Katrina 10 Years Later: How Brad Pitt's Foundation Gave One Family a Second Chance
By Raphael Chestang
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Nearly 10 years ago, Brad Pitt rushed into New Orleans to help those displaced by Hurricane Katrina through his Make It Right Foundation. Now, ET has an update with one of the families who were given a second chance.
Make It Right homeowner Leslie Archie, an elementary school teacher, had lived in New Orleans' Lower 9th Ward for 45 years before Hurricane Katrina struck in 2005, leaving her house demolished. Like many families in the neighborhood, Leslie's home was handed down to her from her parents and she didn't have a way to rebuild it herself.
This forced Leslie, 55, and her daughter to move into a FEMA trailer, which they parked in Leslie's brother's driveway for several years until she met with Make It Right's homeowner services in 2010. The foundation helped put Leslie, her daughter Lakiwa and Leslie's three grandchildren, Kaleah, Demori and Dalonte in a new home.
"When I found out Brad Pitt was building homes then I said, 'Oh, I want one of those homes,'" Leslie told ET. "When we went to closing we came straight to this house and we slept in here and we haven't left."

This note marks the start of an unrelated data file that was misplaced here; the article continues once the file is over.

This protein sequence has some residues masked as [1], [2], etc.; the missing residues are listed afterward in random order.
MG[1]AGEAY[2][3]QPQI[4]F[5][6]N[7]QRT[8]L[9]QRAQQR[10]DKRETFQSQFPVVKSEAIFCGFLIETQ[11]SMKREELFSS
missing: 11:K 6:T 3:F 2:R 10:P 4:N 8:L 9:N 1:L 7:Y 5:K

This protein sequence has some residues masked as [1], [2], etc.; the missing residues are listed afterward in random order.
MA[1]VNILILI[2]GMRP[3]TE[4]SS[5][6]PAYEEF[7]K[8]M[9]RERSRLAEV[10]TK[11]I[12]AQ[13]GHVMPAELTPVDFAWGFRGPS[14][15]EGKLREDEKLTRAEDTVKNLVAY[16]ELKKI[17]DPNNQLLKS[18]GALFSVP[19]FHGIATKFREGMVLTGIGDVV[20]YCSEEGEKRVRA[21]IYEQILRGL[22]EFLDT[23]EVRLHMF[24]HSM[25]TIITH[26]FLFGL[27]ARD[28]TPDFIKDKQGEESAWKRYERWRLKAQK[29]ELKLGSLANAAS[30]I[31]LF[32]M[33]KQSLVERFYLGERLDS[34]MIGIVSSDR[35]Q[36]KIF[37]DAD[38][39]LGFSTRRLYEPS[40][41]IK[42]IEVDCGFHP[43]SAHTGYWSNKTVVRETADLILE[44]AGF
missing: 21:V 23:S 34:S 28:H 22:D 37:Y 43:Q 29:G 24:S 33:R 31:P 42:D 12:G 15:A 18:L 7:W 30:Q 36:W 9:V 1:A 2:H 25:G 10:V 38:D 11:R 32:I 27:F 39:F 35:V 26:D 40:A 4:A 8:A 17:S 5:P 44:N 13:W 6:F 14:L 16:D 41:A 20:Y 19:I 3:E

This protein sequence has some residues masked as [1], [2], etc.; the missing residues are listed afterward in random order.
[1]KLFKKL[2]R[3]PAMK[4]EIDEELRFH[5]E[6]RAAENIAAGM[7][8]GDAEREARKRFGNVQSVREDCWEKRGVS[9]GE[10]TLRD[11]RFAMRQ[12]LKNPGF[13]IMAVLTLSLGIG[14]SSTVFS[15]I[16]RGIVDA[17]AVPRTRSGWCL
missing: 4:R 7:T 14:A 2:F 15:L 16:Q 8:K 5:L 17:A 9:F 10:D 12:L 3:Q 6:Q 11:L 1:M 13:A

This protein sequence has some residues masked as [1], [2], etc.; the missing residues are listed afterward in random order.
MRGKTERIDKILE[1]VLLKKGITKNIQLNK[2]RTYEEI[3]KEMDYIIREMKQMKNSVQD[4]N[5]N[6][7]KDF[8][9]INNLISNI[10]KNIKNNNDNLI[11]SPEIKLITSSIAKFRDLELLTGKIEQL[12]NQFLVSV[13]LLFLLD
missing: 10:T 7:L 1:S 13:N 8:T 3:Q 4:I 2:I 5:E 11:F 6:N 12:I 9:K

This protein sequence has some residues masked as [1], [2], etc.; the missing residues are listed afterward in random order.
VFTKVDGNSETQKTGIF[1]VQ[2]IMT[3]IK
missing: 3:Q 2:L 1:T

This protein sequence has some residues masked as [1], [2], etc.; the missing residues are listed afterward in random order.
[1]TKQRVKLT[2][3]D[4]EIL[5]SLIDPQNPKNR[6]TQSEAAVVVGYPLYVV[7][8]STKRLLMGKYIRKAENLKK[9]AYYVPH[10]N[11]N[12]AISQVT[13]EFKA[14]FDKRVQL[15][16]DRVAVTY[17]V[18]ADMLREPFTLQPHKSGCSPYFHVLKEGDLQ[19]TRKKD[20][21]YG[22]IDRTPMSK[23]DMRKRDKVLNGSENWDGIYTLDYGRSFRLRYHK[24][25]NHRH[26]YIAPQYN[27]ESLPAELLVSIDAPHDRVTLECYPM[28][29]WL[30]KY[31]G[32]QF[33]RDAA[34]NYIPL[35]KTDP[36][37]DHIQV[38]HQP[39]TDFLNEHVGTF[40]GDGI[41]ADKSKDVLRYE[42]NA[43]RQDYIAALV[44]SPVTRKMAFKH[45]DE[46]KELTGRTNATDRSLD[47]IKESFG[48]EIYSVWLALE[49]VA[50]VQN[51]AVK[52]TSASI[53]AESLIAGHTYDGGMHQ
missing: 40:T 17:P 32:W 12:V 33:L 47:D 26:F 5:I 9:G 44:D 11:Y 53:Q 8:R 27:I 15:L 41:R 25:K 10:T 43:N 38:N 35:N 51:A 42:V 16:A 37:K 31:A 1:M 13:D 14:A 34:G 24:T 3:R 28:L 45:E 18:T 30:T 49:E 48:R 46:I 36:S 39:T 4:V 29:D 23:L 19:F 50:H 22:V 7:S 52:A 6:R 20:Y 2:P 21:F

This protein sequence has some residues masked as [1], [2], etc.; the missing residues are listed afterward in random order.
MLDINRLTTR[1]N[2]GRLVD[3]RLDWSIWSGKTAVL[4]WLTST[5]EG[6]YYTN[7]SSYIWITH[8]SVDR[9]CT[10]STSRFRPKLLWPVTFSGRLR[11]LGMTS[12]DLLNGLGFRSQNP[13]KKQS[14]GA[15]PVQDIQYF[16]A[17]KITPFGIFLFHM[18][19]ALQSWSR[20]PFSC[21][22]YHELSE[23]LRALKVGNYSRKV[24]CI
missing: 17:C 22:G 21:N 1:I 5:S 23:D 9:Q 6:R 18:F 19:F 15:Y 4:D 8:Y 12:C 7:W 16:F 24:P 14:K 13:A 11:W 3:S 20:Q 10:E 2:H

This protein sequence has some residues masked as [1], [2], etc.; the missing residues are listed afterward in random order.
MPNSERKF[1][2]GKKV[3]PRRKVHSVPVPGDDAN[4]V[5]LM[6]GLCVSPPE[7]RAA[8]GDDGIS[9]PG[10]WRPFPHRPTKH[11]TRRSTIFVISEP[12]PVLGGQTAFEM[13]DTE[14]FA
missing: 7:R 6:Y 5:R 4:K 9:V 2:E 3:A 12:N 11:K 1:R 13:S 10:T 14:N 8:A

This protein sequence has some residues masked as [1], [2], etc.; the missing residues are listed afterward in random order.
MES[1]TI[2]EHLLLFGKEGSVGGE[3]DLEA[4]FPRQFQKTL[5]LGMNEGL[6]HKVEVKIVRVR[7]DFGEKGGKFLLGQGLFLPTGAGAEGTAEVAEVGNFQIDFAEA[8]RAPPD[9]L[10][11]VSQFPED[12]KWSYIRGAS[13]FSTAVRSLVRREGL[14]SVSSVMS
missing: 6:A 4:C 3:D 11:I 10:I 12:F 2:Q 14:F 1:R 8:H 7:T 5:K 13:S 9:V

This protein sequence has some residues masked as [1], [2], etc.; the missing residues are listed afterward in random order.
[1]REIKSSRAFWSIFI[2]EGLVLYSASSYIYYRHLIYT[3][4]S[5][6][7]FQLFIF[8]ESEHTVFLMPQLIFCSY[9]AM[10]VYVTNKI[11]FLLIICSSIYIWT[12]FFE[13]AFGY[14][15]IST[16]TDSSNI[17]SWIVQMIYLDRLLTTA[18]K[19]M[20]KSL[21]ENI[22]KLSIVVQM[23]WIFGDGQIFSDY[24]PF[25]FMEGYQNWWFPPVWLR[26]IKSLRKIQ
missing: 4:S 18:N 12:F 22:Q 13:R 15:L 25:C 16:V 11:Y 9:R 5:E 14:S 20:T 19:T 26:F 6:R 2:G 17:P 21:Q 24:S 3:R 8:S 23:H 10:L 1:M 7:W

On the Make It Right website, Leslie calls the new home "a blessing" and cites her lowered power bill as a plus. Utility costs are cheaper for Make It Right homeowners, as every house comes with solar, significantly reducing energy costs.
The Lower 9th Ward suffered the most devastation when one of the city's levees collapsed, leading to mass flooding and the loss of 1,800 lives. When Pitt visited the neighborhood two years after the disaster, there was still plenty of progress to be made, so he took it upon himself to help those who were still struggling to recover.
"These are families like yours and mine, who have been left in limbo," Pitt told ET's Kevin Frazier in 2007. "That's what this is designed to do. It's a practical way to get people in homes."
Enlisting the help of architects like Frank Gehry and Shigeru Ban, Make It Right began building eco-friendly, green homes that were affordable, but also carried personal touches from the homeowners who were allowed input in the design process.
"Brad Pitt invested in the Lower 9th Ward at a time where we were probably at our lowest," Rep. Wesley Bishop told ET.